1. What is Laterite?
(Latin `Lateris` = `Brick`)
Laterite is a compact rock composed of a mixture of Hydrated Oxides of Aluminum and Iron, with small amounts of Manganese Oxides and Titanium.
It is created under monsoon conditions of alternating wet and dry seasons, when the silica and alkalis get washed away leaving deposits of brick-like rock. This rock has a very useful quality - it cuts like cottage cheese when it's quarried but, after being exposed to the air for a short while, becomes hard. This makes Laterite an excellent building medium and most of the temples and old houses of Kerala were constructed of red Laterite.
2. Who was Ayyappa?
Lord Ayyappa is the apotheosis of Ayyan Adigal Thiruvatigal, the Chera king of Venad. His stepfather - Rajashekara of Pandalam - was the last Perumal of Kerala, Rajashekaravarman Cheraman Perumal. All three were contemporaries of the great Shankaracharya (788-820 AD).
Mahishi represents the Chola and Pandya forces Ayyan defeated in the high ranges of the western ghats. The seven battlefields on the pilgrimage route commemorate his victorious campaigns: Kottapuram, Kalaketti, Utuniparamalai (also called Inchippara-kotta), Karimala, Sabaripeetham, Saramkuttiyal (symbolic arrows are offered here) and Trippaty.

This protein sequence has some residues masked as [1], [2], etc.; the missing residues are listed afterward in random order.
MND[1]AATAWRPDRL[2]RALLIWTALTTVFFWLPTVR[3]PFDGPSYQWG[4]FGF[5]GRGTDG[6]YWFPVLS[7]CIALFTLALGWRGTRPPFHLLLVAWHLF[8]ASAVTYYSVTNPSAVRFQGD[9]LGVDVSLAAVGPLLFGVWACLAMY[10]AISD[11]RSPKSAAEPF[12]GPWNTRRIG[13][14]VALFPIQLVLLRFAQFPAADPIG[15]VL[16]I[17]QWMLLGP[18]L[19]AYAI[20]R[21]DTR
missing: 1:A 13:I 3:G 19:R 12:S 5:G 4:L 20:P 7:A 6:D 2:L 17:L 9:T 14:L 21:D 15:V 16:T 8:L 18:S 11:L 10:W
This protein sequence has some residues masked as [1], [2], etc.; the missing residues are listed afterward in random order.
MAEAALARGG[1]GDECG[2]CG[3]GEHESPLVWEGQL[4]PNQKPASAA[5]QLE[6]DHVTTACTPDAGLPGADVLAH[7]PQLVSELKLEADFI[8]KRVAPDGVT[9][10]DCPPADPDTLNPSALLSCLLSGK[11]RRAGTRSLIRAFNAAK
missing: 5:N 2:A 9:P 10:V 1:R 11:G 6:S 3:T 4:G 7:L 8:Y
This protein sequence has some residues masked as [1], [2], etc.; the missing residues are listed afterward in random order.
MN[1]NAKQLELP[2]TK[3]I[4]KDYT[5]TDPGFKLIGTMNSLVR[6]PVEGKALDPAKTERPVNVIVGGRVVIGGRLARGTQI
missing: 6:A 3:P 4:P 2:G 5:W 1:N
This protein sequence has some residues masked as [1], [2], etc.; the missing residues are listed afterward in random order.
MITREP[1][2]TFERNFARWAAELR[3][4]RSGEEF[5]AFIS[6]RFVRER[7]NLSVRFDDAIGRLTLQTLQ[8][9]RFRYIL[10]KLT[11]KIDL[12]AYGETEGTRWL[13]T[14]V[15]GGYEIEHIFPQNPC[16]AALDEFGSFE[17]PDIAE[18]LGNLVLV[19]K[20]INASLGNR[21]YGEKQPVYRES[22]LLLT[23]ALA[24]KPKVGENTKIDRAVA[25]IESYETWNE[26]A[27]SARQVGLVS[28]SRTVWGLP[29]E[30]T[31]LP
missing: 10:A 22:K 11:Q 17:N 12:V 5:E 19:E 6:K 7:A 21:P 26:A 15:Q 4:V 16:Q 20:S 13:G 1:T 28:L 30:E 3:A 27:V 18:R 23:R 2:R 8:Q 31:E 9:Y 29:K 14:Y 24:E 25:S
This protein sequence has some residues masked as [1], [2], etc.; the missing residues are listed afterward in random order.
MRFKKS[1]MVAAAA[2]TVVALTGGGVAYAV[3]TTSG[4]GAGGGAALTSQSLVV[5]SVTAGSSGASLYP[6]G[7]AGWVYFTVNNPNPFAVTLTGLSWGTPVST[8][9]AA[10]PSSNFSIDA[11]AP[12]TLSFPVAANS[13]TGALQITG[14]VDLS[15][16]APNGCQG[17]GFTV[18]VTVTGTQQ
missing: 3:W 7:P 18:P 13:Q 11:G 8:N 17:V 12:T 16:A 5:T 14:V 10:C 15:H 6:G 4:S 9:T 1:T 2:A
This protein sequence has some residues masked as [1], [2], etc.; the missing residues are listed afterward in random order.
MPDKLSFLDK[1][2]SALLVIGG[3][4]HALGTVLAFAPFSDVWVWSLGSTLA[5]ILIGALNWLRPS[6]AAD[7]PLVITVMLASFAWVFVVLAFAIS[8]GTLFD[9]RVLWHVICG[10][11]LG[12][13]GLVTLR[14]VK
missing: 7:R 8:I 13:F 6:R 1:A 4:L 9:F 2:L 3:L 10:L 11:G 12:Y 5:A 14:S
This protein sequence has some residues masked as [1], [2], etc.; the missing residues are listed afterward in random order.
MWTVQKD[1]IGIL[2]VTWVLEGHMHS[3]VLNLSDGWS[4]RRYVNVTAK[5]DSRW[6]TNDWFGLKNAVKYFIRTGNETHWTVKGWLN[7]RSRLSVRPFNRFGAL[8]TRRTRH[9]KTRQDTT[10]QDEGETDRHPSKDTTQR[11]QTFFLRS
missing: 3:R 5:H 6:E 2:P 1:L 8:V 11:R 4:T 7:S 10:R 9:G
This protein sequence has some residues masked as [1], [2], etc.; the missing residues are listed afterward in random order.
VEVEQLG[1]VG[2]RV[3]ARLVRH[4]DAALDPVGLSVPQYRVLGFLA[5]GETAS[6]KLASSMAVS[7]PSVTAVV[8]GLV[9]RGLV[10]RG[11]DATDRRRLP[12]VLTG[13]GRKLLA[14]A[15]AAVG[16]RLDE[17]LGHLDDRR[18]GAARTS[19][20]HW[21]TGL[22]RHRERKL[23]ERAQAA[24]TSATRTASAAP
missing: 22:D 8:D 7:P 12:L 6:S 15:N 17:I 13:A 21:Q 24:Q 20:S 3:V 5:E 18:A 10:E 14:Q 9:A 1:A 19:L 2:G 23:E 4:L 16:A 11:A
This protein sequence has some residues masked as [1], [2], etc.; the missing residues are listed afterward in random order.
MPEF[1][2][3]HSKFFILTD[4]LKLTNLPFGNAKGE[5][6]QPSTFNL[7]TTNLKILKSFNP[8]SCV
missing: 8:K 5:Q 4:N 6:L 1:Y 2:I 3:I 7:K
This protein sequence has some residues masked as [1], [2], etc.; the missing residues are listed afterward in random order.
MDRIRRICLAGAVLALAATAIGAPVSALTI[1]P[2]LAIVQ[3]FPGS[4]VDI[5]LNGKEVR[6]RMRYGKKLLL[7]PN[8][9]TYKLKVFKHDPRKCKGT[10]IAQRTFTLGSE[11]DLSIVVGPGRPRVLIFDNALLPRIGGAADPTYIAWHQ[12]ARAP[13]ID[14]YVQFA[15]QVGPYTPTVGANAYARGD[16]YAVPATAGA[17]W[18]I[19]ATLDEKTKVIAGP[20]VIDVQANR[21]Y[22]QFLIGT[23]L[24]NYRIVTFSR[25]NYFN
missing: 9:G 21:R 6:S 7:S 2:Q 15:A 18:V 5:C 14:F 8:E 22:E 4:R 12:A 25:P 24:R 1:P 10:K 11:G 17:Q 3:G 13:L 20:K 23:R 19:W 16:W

Association of Ayyapan with the Muslim Vavar and Christian Katutha indicates that all the communities of Venad had united to fight against the invaders. The leadership and bravery he inspired, immortalised him as a folk hero. Later, this Dravidian king was deified by the Brahmins as Hariharasutan (son of Vishnu-Shiva).
3. How was the Caste System introduced in Kerala?
Kerala, during the Tamil Sangam Age (1-500 AD) was a very egalitarian society. Untouchability was unknown, manual labour was respected and women held in high esteem. After the defeat of the Cheras by Cholas, Buddhism declined and Brahmins introduced the Chatur-Varna caste-system. Behind this apalling caste system they introduced, lay a brilliant strategy aimed at usurping power using religion as a tool. Here is how it was implemented -
This absurd social structure and ostracism lasted for more than 500 years. The system ensured the rapid rise of Namboothiris as a powerful landed aristocracy. In places like Chambakaserry and Edapally, the Namboothiris became kings themselves. Thanks to them, Buddhism & Jainism was completely wiped out from Kerala; Later, Christianity and Islam became very popular; and Malayalam emerged as a sanskritized cousin of Tamil.
But today, it does not take a discerning anthropologist to notice that for all the barriers they created, the `Aryan` Namboothiris look no different from the rest of the people of Kerala. It is also a tribute to the community that the greatest, assimilative social reform movement in recent Kerala history was led by a Namboothiri Brahmin.
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